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Posts tagged improv comedy
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You’ve trained. You’ve rehearsed. You’re ready to rock’n’roll. But where?
In the past, improvisers performed where they studied, or looked for existing shows to be part of. Now a new breed of players is getting creative in the ongoing pursuit of stage time.
Retailers have pop-up spaces, why not improvisers? The idea “popped” in my head last year. But while I was still musing, Kelly Buttermore was making it happen. Countdown Theater is a pop-up improv space in Williamsburg, Brooklyn. (Could it be any cooler?) It opened February 1st this year, and closes April 1st. In her words, it’s “an ephemeral space for an ephemeral art form.”
Do what Kelly did: keep your eyes peeled for potential locations, then get in touch with the landlord or lease holder. Invite other teams, and maybe even collaborate with other artists in your community (musicians, dancers, painters, etc.) It’s a buzz-worthy way to showcase talent, and who knows where it could lead? To learn more about Countdown, click here.
Podcast Your Passion
There’s a podcast for practically everything nowadays, from modern love to mental health to mostly made-up movies. Most podcasts are two people and a mic in a basement, but why not do it in front of an audience? Here are three podcasts that do just that.
Improv Nerd is a show, a podcast, and an improv master class rolled into one. Host Jimmy Carrane has interviewed and performed with the cream of comedy, including Key & Peele, Scott Adsit, Rachel Dratch, TJ & Dave, and The Improvised Shakespeare Company to name a few of his over 200 guests. If you can’t make it out to a live show, you can listen on iTunes.
Comedy Bang! Bang! The show that launched a thousand catchphrases, Scott Aukerman’s Comedy Bang! Bang! has been making fans laugh with improvised nonsense since 2009. While it started on Earwolf and later aired on TV for five seasons, the core players have also performed live. Last year they toured North America, as well as four stops Down Under. Regular cast members include Paul F. Tompkins, Lauren Lapkus, Jason Mantzoukas, Andy Daly, Ben Schwartz, Matt Besser, and Bob Odenkirk. All joking a salad, we heart CBB.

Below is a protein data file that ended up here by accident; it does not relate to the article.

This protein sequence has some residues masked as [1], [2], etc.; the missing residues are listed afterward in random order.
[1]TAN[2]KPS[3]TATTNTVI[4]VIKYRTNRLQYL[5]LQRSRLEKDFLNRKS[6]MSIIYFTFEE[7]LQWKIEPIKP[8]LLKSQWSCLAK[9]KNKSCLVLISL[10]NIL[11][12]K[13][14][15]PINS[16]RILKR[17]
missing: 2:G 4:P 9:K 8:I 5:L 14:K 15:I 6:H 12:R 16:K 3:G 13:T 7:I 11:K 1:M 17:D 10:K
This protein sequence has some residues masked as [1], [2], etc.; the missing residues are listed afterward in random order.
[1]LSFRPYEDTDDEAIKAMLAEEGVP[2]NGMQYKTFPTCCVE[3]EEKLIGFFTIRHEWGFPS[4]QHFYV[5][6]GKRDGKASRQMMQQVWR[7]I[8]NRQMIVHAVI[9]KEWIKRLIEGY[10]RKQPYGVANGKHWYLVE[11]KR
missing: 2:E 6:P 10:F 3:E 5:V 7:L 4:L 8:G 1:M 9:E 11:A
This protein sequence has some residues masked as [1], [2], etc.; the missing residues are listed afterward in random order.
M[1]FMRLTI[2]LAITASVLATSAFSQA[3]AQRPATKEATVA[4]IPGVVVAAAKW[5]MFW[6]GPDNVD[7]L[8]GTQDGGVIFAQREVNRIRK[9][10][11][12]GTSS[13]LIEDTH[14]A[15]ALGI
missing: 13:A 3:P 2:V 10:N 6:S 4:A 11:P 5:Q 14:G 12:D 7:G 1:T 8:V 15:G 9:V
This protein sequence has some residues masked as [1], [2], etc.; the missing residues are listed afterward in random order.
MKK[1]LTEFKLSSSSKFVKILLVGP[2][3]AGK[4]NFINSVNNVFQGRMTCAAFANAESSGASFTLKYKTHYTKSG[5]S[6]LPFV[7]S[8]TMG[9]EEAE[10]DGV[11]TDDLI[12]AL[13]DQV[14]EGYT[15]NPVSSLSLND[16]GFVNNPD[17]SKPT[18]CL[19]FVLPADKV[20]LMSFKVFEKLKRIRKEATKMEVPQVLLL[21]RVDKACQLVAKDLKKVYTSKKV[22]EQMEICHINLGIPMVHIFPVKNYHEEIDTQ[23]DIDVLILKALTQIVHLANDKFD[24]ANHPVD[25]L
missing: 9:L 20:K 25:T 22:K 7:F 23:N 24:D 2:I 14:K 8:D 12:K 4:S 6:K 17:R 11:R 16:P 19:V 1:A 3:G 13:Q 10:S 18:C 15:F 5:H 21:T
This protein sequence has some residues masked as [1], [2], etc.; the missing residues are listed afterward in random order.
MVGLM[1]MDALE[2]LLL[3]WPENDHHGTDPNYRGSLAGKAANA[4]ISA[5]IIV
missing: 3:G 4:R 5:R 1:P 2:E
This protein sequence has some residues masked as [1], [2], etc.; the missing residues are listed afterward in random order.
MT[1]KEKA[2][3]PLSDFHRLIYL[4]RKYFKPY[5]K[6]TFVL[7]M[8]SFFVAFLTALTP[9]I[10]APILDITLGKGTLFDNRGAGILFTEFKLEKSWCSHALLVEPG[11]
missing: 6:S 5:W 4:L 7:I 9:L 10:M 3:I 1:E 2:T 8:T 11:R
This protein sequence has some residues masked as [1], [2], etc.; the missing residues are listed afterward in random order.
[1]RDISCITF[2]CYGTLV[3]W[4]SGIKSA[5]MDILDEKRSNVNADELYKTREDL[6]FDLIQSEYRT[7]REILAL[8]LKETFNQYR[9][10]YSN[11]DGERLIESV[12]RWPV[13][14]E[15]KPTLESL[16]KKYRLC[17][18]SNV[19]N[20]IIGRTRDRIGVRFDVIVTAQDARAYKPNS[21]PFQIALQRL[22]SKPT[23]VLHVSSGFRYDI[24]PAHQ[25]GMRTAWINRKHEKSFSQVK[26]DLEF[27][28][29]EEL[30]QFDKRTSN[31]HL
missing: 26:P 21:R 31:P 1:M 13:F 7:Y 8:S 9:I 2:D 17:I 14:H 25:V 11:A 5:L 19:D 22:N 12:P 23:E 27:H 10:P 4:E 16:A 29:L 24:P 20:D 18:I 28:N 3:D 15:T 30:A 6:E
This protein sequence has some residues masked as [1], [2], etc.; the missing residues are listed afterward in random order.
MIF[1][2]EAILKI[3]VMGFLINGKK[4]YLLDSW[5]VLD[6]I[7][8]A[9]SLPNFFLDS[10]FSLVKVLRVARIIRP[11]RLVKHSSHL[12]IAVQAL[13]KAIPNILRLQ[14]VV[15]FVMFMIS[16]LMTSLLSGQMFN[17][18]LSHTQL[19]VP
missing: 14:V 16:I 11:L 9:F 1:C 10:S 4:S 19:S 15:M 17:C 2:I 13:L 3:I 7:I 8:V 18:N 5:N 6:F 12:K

Illusionoid Nug Nahrgang, Paul Bates, and Lee Smart have been bringing their brand of sci-fi comedy to audiences for almost a decade. Past guests include Colin Mochrie, Sean Cullen, The Templeton Philharmonic, and Scott Thompson.
According to Nug, “The show is like Twlight Zone or Tales from the Crypt. There’s a host, and it’s this man from the future, the last surviving human, and he’s sending these stories backwards in time in hopes that we’ll prevent these horrible things from happening.” (We can think of something we’d like to prevent, Nug…)
They’ve just signed with Antica Productions, the folks behind Gord Downie’s Secret Path. If you can’t catch the show in person, subscribe here.
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If you really want to think outside The Harold, go beyond improv and appeal to a whole new audience. Abra Cadaver met in the Second City Longform Conservatory program, and have gone on to perform for packed houses across the city. We asked them about their signature show, Bunz Live.
P&C: Your show is called Bunz Live. How did you come up with it?
Molly: Cameron Algie was our coach at the time–
Molly: (laughs) He was really encouraging us because we’re a very theatrical group, to kind of use our bodies because we’re all really comfortable “movers,” to try and find a form that would encapsulate that. And there’s also this burgeoning community called Bunz. It’s an online platform where you can trade items for anything. Like, if I have an extra shoe, I can trade it for some ramen noodles.
Robbie: Of all of the examples, that was not the most amazingly descriptive example, but…
Antonis: Let’s say this: someone can teach you piano, but they won’t ask for money, they’ll ask for a sofa because they really need a sofa.
P&C: That’s one of the things about Bunz, no cash is allowed, is that right?
Molly: Yes, exactly. No cash, only item for item.